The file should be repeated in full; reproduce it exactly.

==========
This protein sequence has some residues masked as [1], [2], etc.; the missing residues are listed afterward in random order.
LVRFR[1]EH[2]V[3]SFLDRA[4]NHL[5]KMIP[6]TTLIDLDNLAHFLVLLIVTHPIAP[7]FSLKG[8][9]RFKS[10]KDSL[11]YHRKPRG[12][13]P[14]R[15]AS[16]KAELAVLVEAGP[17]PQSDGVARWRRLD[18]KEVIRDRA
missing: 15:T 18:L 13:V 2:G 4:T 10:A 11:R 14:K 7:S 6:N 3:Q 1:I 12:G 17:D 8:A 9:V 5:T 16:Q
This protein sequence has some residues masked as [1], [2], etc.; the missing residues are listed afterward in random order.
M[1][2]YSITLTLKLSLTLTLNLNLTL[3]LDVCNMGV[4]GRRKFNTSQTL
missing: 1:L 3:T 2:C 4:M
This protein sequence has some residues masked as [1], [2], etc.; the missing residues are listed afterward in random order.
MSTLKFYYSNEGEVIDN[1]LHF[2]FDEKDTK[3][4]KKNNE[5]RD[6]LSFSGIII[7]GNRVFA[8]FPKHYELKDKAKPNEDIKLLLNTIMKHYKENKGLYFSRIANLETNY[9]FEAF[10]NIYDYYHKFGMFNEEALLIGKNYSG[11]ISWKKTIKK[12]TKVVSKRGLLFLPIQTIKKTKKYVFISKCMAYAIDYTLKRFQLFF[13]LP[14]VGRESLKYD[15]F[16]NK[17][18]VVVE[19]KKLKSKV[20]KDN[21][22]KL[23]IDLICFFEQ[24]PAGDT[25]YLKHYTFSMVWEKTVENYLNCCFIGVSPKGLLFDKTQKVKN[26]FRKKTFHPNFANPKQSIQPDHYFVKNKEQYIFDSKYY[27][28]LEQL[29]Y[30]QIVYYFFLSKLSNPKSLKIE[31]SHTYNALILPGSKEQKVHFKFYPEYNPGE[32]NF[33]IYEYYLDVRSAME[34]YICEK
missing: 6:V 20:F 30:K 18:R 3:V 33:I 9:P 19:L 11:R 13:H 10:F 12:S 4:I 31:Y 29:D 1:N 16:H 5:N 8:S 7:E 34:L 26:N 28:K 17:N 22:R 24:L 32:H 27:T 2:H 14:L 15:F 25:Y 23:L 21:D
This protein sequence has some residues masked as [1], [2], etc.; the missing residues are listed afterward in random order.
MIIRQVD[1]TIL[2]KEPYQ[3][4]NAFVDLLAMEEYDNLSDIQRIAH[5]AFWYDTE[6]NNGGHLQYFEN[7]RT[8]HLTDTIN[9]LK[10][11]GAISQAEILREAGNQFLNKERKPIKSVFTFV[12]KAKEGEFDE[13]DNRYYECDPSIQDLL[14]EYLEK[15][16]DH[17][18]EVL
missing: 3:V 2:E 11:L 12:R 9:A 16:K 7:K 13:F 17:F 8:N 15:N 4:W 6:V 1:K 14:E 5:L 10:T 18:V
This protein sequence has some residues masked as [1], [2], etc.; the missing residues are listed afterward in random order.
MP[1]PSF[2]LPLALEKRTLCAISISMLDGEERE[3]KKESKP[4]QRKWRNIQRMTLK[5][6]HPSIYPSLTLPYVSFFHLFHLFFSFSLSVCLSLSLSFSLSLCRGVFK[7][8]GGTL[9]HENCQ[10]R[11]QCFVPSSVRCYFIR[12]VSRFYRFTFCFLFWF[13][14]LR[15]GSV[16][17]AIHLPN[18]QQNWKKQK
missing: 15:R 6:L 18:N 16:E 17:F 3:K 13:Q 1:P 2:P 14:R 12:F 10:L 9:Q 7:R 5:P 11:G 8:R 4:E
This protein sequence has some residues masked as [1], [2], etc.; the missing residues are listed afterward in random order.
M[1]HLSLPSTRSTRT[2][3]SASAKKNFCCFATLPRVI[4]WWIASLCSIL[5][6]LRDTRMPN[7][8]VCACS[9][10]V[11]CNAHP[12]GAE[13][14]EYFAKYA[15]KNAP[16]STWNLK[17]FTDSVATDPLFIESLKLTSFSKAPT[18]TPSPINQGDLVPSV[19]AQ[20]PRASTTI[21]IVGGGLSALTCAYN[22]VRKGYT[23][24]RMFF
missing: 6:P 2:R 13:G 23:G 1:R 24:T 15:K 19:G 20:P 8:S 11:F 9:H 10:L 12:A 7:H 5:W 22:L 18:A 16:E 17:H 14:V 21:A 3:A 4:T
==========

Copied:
This protein sequence has some residues masked as [1], [2], etc.; the missing residues are listed afterward in random order.
LVRFR[1]EH[2]V[3]SFLDRA[4]NHL[5]KMIP[6]TTLIDLDNLAHFLVLLIVTHPIAP[7]FSLKG[8][9]RFKS[10]KDSL[11]YHRKPRG[12][13]P[14]R[15]AS[16]KAELAVLVEAGP[17]PQSDGVARWRRLD[18]KEVIRDRA
missing: 15:T 18:L 13:V 2:G 4:T 10:A 11:R 14:K 7:S 6:N 3:Q 1:I 12:G 17:D 8:A 9:V 5:T 16:Q
This protein sequence has some residues masked as [1], [2], etc.; the missing residues are listed afterward in random order.
M[1][2]YSITLTLKLSLTLTLNLNLTL[3]LDVCNMGV[4]GRRKFNTSQTL
missing: 1:L 3:T 2:C 4:M
This protein sequence has some residues masked as [1], [2], etc.; the missing residues are listed afterward in random order.
MSTLKFYYSNEGEVIDN[1]LHF[2]FDEKDTK[3][4]KKNNE[5]RD[6]LSFSGIII[7]GNRVFA[8]FPKHYELKDKAKPNEDIKLLLNTIMKHYKENKGLYFSRIANLETNY[9]FEAF[10]NIYDYYHKFGMFNEEALLIGKNYSG[11]ISWKKTIKK[12]TKVVSKRGLLFLPIQTIKKTKKYVFISKCMAYAIDYTLKRFQLFF[13]LP[14]VGRESLKYD[15]F[16]NK[17][18]VVVE[19]KKLKSKV[20]KDN[21][22]KL[23]IDLICFFEQ[24]PAGDT[25]YLKHYTFSMVWEKTVENYLNCCFIGVSPKGLLFDKTQKVKN[26]FRKKTFHPNFANPKQSIQPDHYFVKNKEQYIFDSKYY[27][28]LEQL[29]Y[30]QIVYYFFLSKLSNPKSLKIE[31]SHTYNALILPGSKEQKVHFKFYPEYNPGE[32]NF[33]IYEYYLDVRSAME[34]YICEK
missing: 6:V 20:F 30:K 18:R 3:V 33:I 9:P 19:L 11:R 13:H 10:F 12:S 4:I 31:Y 29:D 1:N 16:H 5:N 8:S 7:E 34:L 26:N 28:K 17:N 22:R 24:L 32:H 27:T 2:H 14:L 15:F 25:Y 23:L 21:D
This protein sequence has some residues masked as [1], [2], etc.; the missing residues are listed afterward in random order.
MIIRQVD[1]TIL[2]KEPYQ[3][4]NAFVDLLAMEEYDNLSDIQRIAH[5]AFWYDTE[6]NNGGHLQYFEN[7]RT[8]HLTDTIN[9]LK[10][11]GAISQAEILREAGNQFLNKERKPIKSVFTFV[12]KAKEGEFDE[13]DNRYYECDPSIQDLL[14]EYLEK[15][16]DH[17][18]EVL
missing: 3:V 2:E 11:L 12:R 9:A 16:K 7:K 13:F 17:F 8:N 15:N 4:W 6:V 1:K 14:E 5:L 10:T 18:V
This protein sequence has some residues masked as [1], [2], etc.; the missing residues are listed afterward in random order.
MP[1]PSF[2]LPLALEKRTLCAISISMLDGEERE[3]KKESKP[4]QRKWRNIQRMTLK[5][6]HPSIYPSLTLPYVSFFHLFHLFFSFSLSVCLSLSLSFSLSLCRGVFK[7][8]GGTL[9]HENCQ[10]R[11]QCFVPSSVRCYFIR[12]VSRFYRFTFCFLFWF[13][14]LR[15]GSV[16][17]AIHLPN[18]QQNWKKQK
missing: 15:R 6:L 18:N 16:E 17:F 3:K 13:Q 1:P 2:P 14:R 12:F 10:L 9:Q 7:R 5:P 11:G 8:R 4:E
This protein sequence has some residues masked as [1], [2], etc.; the missing residues are listed afterward in random order.
M[1]HLSLPSTRSTRT[2][3]SASAKKNFCCFATLPRVI[4]WWIASLCSIL[5][6]LRDTRMPN[7][8]VCACS[9][10]V[11]CNAHP[12]GAE[13][14]EYFAKYA[15]KNAP[16]STWNLK[17]FTDSVATDPLFIESLKLTSFSKAPT[18]TPSPINQGDLVPSV[19]AQ[20]PRASTTI[21]IVGGGLSALTCAYN[22]VRKGYT[23][24]RMFF
missing: 6:P 2:R 13:G 23:G 1:R 24:T 15:K 19:G 20:P 8:S 11:F 9:H 10:L 12:A 7:H 5:W 22:L 18:A 16:E 17:H 14:V 21:A 3:A 4:T